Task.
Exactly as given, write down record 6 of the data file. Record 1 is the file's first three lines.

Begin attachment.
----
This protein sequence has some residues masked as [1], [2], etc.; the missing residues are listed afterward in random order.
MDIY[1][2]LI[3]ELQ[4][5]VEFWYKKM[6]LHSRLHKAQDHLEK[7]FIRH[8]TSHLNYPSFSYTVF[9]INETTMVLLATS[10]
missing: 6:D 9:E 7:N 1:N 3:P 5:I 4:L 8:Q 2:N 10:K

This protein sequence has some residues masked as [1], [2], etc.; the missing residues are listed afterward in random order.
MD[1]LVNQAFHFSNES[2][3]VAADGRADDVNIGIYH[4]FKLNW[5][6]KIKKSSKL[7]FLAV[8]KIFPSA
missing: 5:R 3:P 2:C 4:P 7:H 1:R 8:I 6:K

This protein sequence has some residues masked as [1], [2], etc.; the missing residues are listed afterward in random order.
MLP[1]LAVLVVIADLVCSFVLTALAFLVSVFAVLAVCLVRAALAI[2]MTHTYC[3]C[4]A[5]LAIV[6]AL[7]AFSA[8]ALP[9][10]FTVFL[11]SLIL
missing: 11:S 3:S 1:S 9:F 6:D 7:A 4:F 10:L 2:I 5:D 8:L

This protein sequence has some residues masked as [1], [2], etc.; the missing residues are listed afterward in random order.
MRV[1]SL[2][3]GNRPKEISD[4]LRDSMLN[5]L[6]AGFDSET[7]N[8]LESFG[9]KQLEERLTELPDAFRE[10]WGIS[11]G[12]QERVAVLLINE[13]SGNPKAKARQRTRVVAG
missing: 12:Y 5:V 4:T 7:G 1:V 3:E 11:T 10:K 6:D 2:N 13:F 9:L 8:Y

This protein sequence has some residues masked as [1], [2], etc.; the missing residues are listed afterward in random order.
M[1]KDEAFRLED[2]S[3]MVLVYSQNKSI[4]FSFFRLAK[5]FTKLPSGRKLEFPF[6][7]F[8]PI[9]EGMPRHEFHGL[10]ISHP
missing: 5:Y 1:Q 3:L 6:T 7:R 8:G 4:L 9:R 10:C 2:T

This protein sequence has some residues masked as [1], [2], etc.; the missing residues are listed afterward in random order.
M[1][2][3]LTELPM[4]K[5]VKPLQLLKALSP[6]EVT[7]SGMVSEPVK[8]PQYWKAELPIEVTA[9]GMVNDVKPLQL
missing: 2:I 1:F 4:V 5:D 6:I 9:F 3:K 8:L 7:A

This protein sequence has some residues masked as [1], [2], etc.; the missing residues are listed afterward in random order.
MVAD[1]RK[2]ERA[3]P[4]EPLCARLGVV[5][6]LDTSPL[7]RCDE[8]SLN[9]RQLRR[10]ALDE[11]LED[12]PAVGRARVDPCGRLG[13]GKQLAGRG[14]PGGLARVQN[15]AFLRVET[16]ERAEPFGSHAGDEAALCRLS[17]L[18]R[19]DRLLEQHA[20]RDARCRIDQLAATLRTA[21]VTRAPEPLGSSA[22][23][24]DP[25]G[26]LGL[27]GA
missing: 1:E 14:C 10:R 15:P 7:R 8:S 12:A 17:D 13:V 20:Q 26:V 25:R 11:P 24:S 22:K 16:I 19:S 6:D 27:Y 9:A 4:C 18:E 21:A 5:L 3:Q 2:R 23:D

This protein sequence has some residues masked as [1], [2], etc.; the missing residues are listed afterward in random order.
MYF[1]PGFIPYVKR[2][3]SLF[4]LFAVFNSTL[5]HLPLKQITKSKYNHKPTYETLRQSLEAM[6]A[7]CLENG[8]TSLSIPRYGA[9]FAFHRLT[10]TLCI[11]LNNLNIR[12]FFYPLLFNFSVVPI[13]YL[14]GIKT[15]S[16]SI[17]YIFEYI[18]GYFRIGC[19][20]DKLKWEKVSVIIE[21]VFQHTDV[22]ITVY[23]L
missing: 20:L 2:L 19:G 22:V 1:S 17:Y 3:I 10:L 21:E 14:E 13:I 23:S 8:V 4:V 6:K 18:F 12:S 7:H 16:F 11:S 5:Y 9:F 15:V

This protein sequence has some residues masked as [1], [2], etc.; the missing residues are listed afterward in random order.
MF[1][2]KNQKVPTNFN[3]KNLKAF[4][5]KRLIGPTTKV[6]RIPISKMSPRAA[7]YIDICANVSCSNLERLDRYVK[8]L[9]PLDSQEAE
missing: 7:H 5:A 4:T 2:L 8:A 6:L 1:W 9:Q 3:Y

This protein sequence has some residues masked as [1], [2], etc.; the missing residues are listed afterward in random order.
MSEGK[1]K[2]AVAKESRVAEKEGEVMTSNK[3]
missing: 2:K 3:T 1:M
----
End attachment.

This protein sequence has some residues masked as [1], [2], etc.; the missing residues are listed afterward in random order.
M[1][2][3]LTELPM[4]K[5]VKPLQLLKALSP[6]EVT[7]SGMVSEPVK[8]PQYWKAELPIEVTA[9]GMVNDVKPLQL
missing: 2:I 1:F 4:V 5:D 6:I 9:F 3:K 8:L 7:A